Sometimes a simple description of a film’s essentials doesn’t help you feel the impact of what you actually see. End Of Watch is in that category. Simply put, it follows two Los Angeles policemen through everyday shifts; in the course of some routine enquiries they stumble unwittingly across something much bigger and the story changes gear into police action movie territory.
None of which does justice to the film’s visceral power; it’s sharp and intelligent script; the depth of emotional engagement with the main characters and the raw emotional punch of the film’s devastating finale. It’s all shot ‘found footage’ style – the characters are all filming themselves or others for a variety of reasons. Inevitably this leads to some convoluted devices, but for once it does what found footage movies are meant to do but have often failed to thanks to unthinking post Blair Witch overuse – the viewer is right in the middle of the drama. You feel intimately caught up with the central characters (brilliantly played by Jake Gyllenhaal and Michael Pena), aided by as much time spent listening in on run of the mill, everyday conversation as on plot development. That may make parts sound dull – far from it. These are people you start to share life with; if the film had been two and a half hours of their everyday conversation, you wouldn’t feel short-changed. It isn’t all that, though; what it means is that the sense of threat and danger, when it comes (and it really comes) is all the more palpable; fear, physical pain, the real possibility of death – all creep up and engulf you with the central characters.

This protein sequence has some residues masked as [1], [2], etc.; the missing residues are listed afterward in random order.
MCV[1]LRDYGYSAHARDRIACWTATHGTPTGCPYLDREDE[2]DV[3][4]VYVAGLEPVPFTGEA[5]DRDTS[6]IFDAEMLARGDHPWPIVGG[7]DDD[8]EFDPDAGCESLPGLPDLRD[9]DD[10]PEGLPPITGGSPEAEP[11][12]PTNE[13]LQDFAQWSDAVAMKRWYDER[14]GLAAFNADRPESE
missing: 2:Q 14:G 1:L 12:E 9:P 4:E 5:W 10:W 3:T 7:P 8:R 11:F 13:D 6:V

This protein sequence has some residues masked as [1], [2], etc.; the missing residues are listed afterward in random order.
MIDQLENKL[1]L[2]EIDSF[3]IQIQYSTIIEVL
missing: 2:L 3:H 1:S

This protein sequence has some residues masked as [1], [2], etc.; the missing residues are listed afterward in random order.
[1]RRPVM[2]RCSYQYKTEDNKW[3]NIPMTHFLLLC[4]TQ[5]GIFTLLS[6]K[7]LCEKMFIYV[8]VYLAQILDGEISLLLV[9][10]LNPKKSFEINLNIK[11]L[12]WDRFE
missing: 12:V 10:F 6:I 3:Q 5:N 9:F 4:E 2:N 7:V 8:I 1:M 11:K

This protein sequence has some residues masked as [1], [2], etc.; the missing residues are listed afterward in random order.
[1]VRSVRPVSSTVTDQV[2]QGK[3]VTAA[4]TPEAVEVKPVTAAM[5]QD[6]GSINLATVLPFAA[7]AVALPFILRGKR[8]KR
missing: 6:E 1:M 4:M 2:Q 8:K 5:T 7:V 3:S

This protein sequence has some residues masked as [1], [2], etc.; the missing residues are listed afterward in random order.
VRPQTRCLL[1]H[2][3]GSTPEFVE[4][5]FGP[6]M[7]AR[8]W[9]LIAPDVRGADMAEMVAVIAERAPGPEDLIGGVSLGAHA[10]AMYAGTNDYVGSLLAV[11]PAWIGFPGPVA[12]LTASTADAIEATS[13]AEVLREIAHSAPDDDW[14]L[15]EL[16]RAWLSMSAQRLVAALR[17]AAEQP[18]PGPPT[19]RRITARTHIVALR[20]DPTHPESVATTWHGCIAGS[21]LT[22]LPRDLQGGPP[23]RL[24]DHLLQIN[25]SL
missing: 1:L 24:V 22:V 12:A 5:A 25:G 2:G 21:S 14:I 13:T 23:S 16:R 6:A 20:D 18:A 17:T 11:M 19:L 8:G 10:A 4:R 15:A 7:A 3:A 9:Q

It ends with the sort of emotional finale which leaves you sitting silent, open-mouthed and slightly shaken. As you sit, letting the last bars of a brilliant soundtrack wash over you, it’s tempting to think that this is partly a simple hymn to the ordinary bravery of the police and their families – if so, it’s a successful one. It’s also as good a police thriller and human drama as you’ve seen in a long time.
I rated this film 9/10 on imdb.com and 4.5/5 on rottentomatoes.com